RICHMOND, VA (WWBT) – New retail stores are popping up in Richmond, just in the time for the holidays, but there's also plenty of "vacant" space that threatens to pull the economy downward.
Counties and cities benefit when stores are full and even though the retail market is struggling when compared to past years, analysts say there's reason to think things are looking better. On its first official day in Short Pump, "REI" brought in 700 customers as soon as the doors were opened.
"It was right. We had the right members, the right activities, the right partnerships here to be able to make it happen," said Michelle Peck, REI Store Manager.
The outdoor superstore joins a host of other brand new shopping destinations, but for every REI, HomeGoods, or hhgregg...there's a vacant S&K, or Circuit City location that's still available.
"A lot of retailers out there that want to do stores, locals, franchisees, can't get the financing that they need," said Connie Jordan Nielsen, Senior Vice President of Thalhimer.
The vacancy rate for metro Richmond retail spots continues to rise. It's 6.8% now - up from 5.6% a year ago, and 6% the year before that. Not a dramatic increase, but still one that concerns the retail industry, and local governments, which depend on sales and property taxes.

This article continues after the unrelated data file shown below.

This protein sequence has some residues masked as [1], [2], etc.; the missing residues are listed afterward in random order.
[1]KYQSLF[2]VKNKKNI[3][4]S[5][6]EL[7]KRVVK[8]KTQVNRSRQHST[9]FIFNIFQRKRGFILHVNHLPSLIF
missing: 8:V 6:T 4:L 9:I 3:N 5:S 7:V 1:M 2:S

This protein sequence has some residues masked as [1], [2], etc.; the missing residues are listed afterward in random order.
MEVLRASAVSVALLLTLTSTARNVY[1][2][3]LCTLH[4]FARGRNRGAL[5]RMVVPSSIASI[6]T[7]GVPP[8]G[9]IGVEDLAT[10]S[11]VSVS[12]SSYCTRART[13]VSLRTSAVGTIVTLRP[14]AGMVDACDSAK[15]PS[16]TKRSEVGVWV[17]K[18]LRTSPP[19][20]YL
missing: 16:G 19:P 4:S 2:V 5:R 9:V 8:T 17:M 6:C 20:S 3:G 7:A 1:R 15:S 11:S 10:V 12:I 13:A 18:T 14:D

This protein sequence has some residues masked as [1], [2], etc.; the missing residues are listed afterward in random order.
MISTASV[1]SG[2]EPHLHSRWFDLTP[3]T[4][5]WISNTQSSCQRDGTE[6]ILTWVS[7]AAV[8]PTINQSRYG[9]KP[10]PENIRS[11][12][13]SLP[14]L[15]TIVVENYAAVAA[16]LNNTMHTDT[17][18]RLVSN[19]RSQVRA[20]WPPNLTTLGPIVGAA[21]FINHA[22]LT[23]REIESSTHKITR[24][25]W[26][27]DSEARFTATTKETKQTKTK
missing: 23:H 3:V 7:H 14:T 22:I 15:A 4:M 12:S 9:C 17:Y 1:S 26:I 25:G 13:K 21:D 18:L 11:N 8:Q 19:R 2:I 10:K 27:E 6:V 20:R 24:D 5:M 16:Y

"There's definitely downward pressure on the tax base," said Connie.
According to analysts at Thalhimer, though, the market appears to be stabilizing, and there aren't a lot of retailers leaving. Several unspecified deals are pending.
"You start having vacancies in the markets, so that's pushed the rents down a little bit, but made it easier for other tenants to come in and made those deals," Connie said.
Having already made its deal, REI is banking on more positive momentum heading into the holidays.
"We have a lot of folks here who are rooting for us and with the close proximity of a lot of outdoor recreation. We knew that we would be well received," said Michelle.
Thalhimer analysts couldn't say which stores are considering the region, but they expect growth to remain slow until consumer spending gets back to normal.